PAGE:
Hubble captures rare comet activity Today’s Video of the Day from NASA Goddard describes a comet that has settled near a family of ancient asteroids called Trojans after traveling several billion miles toward the Sun.
This is the first time a comet has been spotted near the Trojans, which are orbiting the Sun alongside Jupiter.
The comet belongs to a class of icy bodies found in space between Jupiter and Neptune called “Centaurs.” These space objects do not become active until they approach the Sun. As they are heated, they transition into a comet-like state.
Images captured by the Hubble Space Telescope reveal that the object shows signs of comet activity, such as a tail, outgassing in the form of jets, and an enshrouding coma of dust and gas, according to NASA.
“Only Hubble could detect active comet-like features this far away at such high detail, and the images clearly show these features, such as a roughly 400,000-mile-long broad tail and high-resolution features near the nucleus due to a coma and jets,” said lead Hubble researcher Bryce Bolin, who said it was a very rare event. Hubble captures rare comet activity as shown above in video.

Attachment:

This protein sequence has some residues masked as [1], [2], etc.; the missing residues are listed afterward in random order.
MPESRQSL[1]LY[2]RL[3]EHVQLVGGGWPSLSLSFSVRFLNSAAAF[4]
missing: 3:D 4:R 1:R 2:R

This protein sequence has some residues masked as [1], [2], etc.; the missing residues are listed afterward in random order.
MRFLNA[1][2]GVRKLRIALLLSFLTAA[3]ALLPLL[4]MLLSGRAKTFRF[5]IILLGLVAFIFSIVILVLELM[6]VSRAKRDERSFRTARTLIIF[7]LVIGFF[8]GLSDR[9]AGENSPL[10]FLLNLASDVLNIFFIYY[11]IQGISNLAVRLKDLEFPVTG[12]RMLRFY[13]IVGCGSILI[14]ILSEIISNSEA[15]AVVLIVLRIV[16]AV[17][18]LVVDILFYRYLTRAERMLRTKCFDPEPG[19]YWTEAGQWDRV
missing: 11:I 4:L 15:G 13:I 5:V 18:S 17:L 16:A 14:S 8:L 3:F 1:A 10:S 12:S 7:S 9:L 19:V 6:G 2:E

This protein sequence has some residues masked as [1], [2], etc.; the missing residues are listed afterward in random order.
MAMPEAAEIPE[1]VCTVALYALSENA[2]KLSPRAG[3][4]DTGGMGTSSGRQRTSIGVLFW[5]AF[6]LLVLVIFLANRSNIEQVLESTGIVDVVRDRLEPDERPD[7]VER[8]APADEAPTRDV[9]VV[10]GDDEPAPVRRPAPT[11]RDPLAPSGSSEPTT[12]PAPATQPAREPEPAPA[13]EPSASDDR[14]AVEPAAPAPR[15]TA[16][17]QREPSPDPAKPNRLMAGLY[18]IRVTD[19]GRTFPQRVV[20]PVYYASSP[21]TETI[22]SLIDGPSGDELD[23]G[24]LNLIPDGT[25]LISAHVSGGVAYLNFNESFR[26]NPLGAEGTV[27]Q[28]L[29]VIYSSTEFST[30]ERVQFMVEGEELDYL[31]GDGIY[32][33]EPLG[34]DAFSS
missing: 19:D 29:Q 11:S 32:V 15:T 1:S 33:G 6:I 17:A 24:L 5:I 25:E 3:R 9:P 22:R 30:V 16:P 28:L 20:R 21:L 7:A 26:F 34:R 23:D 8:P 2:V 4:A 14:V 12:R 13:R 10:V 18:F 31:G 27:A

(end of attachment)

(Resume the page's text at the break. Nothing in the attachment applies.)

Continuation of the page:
“The visitor had to have come into the orbit of Jupiter at just the right trajectory to have this kind of configuration that gives it the appearance of sharing its orbit with the planet. We’re investigating how it was captured by Jupiter and landed among the Trojans. But we think it could be related to the fact that it had a somewhat close encounter with Jupiter.”
Video Credit: NASA Goddard
By Chrissy Sexton, Earth.com Staff Writer